This study found higher rates of eosinophilic esophagitis in patients with celiac disease than in the general population. The researchers advise doctors to consider the possibility of eosinophilic esophagitis for celiac disease patients who suffer ongoing esophageal problems.

    Source:

    J Clin Gastroenterol. 2012 Jan;46(1):e6-e11.

    Jefferson Adams
    Celiac.com 09/11/2014 - What’s the relationship, if any, between eosinophilic esophagitis (EoE) and celiac disease? Research studies have produced variable results.
    Researchers A. J. Lucendo, Á. Arias, and J. M. Teniaso recently set out to conduct a systematic review of medical literature to determine if there’s any evidence of a connection between both diseases. They used the MEDLINE, EMBASE and SCOPUS databases to conduct electronic searches with keywords relating to EoE and celiac disease.
    Depending on study heterogeneity, they used random-effects models as needed (I2). To assess publication bias, they used funnel plot analysis, along with the Begg–Mazumdar, Harbord and Egger tests.
    Their keyword search produced 197 significant study references; 30 were included in the quantitative summary, with most showing serious methodological inconsistencies. The team found significant publication bias in favor of short studies reporting positive connections between the two diseases.
    The prevalence of EoE in celiac patients ranged from 0% to 10.7% (I2 = 78.9%). Rates of celiac disease in EoE varied wildly, between 0.16% and 57.1% (I2 = 89%).
    One high-quality, prospective, randomly selected, population-based study showed a celiac disease rate of 1.1%, with no cases of EoE. Numerous quantitative summaries of celiac prevalence suffer from clinical and methodological differences. That is, they are are not similar enough to draw good conclusions.
    A gluten-free diet produced histological remission of EoE in 32.1% of celiac patients (95% confidence interval, 14.9–52.2%; I2 = 52.2%), which was similar to that expected for wheat elimination in EoE patients.
    There are not really enough valid studies to completely rule in or out a true association between EoE and celiac disease, currently available evidence does not support any such connection. In fact, the only epidemiologically valid study indicates that these diseases are not connected.
    Source:
    Alimentary Pharmacology & Therapeutics Alimentary Pharmacology & Therapeutics Volume 40, Issue 5, pages 422–434, September 2014. DOI: 10.1111/apt.12859

  • Recent Articles

    Jefferson Adams
    Celiac.com 04/20/2018 - A digital media company and a label data company are teaming up to help major manufacturers target, reach and convert their desired shoppers based on dietary needs, such as gluten-free diet. The deal could bring synergy in emerging markets such as the gluten-free and allergen-free markets, which represent major growth sectors in the global food industry. 
    Under the deal, personalized digital media company Catalina will be joining forces with Label Insight. Catalina uses consumer purchases data to target shoppers on a personal base, while Label Insight works with major companies like Kellogg, Betty Crocker, and Pepsi to provide insight on food label data to government, retailers, manufacturers and app developers.
    "Brands with very specific product benefits, gluten-free for example, require precise targeting to efficiently reach and convert their desired shoppers,” says Todd Morris, President of Catalina's Go-to-Market organization, adding that “Catalina offers the only purchase-based targeting solution with this capability.”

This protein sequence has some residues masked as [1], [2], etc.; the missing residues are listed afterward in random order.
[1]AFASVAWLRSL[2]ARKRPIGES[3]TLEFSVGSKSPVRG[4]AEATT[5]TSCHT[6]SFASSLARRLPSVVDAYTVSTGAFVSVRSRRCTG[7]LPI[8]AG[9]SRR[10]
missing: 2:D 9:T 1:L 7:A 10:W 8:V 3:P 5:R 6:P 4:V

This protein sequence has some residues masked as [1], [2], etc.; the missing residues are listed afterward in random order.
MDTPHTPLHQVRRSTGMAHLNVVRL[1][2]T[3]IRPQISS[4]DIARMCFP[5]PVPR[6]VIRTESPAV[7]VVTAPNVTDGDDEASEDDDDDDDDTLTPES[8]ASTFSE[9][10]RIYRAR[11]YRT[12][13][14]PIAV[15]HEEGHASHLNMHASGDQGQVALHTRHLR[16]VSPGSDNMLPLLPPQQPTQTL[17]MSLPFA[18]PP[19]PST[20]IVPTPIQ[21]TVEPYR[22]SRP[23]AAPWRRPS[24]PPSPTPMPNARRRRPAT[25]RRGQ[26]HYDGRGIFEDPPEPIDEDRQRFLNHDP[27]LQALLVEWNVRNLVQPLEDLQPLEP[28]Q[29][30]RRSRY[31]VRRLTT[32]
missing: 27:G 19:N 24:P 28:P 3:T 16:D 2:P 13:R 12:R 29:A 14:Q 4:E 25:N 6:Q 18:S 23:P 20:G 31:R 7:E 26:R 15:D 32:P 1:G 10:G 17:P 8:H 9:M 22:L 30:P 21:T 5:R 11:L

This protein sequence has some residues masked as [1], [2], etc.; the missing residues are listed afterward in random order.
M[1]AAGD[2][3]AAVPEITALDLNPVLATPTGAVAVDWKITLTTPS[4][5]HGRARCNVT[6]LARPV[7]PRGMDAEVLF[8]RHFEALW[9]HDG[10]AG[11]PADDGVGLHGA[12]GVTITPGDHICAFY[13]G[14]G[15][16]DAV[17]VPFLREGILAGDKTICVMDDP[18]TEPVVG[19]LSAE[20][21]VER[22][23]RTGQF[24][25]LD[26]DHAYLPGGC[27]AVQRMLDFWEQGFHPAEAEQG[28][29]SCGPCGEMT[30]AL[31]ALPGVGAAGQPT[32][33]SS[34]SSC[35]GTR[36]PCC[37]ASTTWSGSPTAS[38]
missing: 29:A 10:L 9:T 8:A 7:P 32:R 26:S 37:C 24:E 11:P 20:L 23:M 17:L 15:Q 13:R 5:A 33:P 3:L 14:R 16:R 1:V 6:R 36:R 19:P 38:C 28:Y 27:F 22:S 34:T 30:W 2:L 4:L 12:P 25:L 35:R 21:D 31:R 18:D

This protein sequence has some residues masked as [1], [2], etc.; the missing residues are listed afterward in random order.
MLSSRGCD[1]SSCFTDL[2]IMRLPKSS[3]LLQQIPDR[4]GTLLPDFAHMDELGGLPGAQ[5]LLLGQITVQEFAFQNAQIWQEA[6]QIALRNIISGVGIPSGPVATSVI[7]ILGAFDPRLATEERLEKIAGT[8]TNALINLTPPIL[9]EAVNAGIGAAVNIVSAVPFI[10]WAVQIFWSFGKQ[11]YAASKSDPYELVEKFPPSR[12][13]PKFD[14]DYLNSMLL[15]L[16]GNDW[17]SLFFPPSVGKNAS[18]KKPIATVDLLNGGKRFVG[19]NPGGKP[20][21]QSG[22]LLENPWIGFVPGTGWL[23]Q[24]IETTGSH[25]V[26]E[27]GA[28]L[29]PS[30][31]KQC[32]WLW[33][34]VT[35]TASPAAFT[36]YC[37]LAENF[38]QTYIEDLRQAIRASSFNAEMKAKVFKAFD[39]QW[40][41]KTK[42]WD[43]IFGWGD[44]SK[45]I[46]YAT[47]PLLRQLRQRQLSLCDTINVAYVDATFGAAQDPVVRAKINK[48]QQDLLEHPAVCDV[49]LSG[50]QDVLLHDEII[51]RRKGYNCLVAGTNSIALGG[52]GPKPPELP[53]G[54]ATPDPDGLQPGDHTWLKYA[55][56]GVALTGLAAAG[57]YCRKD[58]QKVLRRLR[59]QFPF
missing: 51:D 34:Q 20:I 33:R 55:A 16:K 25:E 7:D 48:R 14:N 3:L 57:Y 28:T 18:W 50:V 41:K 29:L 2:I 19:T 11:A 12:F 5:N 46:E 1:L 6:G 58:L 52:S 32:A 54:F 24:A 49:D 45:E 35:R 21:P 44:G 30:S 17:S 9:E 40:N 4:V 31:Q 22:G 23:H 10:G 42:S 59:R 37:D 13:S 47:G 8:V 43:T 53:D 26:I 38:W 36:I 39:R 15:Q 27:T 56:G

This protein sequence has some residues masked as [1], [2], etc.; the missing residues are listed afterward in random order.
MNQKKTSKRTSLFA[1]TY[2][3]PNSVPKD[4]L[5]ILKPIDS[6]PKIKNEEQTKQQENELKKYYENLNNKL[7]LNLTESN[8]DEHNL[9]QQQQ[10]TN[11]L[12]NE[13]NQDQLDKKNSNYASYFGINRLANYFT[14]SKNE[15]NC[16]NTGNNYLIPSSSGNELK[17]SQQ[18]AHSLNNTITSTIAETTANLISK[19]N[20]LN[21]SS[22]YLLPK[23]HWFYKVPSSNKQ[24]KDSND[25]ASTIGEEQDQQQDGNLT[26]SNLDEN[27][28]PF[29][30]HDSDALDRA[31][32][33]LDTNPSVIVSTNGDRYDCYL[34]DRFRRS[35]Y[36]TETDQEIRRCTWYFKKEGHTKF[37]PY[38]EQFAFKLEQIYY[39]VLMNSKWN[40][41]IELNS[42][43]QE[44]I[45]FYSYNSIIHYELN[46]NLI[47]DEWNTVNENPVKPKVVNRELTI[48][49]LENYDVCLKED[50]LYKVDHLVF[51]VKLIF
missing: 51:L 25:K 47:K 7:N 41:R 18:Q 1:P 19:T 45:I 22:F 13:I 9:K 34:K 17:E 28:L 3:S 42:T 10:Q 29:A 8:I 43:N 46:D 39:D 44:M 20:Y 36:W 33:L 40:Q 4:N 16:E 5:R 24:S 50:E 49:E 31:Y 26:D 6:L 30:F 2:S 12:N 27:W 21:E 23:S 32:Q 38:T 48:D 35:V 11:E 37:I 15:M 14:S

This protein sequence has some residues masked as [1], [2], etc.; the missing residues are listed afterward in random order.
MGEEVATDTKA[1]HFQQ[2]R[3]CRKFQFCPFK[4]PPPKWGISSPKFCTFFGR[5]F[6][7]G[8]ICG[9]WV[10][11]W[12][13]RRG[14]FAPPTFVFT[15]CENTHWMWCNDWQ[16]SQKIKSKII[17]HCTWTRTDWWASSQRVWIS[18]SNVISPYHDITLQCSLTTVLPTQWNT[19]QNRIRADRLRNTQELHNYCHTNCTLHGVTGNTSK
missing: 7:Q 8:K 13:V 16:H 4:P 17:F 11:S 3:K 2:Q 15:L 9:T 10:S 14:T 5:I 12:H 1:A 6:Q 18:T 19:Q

Label Insight’s clients include food and beverage giants such as Unilever, Ben & Jerry's, Lipton and Hellman’s. Label Insight technology has helped the Food and Drug Administration (FDA) build the sector’s very first scientifically accurate database of food ingredients, health attributes and claims.
    Morris says the joint partnership will allow Catalina to “enhance our dataset and further increase our ability to target shoppers who are currently buying - or have shown intent to buy - in these emerging categories,” including gluten-free, allergen-free, and other free-from foods.
    The deal will likely make for easier, more precise targeting of goods to consumers, and thus provide benefits for manufacturers and retailers looking to better serve their retail food customers, especially in specialty areas like gluten-free and allergen-free foods.
    Source:
    fdfworld.com

    Jefferson Adams
    Celiac.com 04/19/2018 - Previous genome and linkage studies indicate the existence of a new disease triggering mechanism that involves amino acid metabolism and nutrient sensing signaling pathways. In an effort to determine if amino acids might play a role in the development of celiac disease, a team of researchers recently set out to investigate if plasma amino acid levels differed among children with celiac disease compared with a control group.
     
    The research team included Åsa Torinsson Naluai, Ladan Saadat Vafa, Audur H. Gudjonsdottir, Henrik Arnell, Lars Browaldh, and Daniel Agardh. They are variously affiliated with the Institute of Biomedicine, Department of Microbiology & Immunology, Sahlgrenska Academy, University of Gothenburg, Gothenburg, Sweden; the Institute of Clinical Sciences, Sahlgrenska Academy at the University of Gothenburg, Gothenburg, Sweden; the Department of Pediatric Gastroenterology, Hepatology and Nutrition, Karolinska University Hospital and Division of Pediatrics, CLINTEC, Karolinska Institute, Stockholm, Sweden; the Department of Clinical Science and Education, Karolinska Institute, Sodersjukhuset, Stockholm, Sweden; the Department of Mathematical Sciences, Chalmers University of Technology, Gothenburg, Sweden; the Diabetes & Celiac Disease Unit, Department of Clinical Sciences, Lund University, Malmö, Sweden; and with the Nathan S Kline Institute in the U.S.A.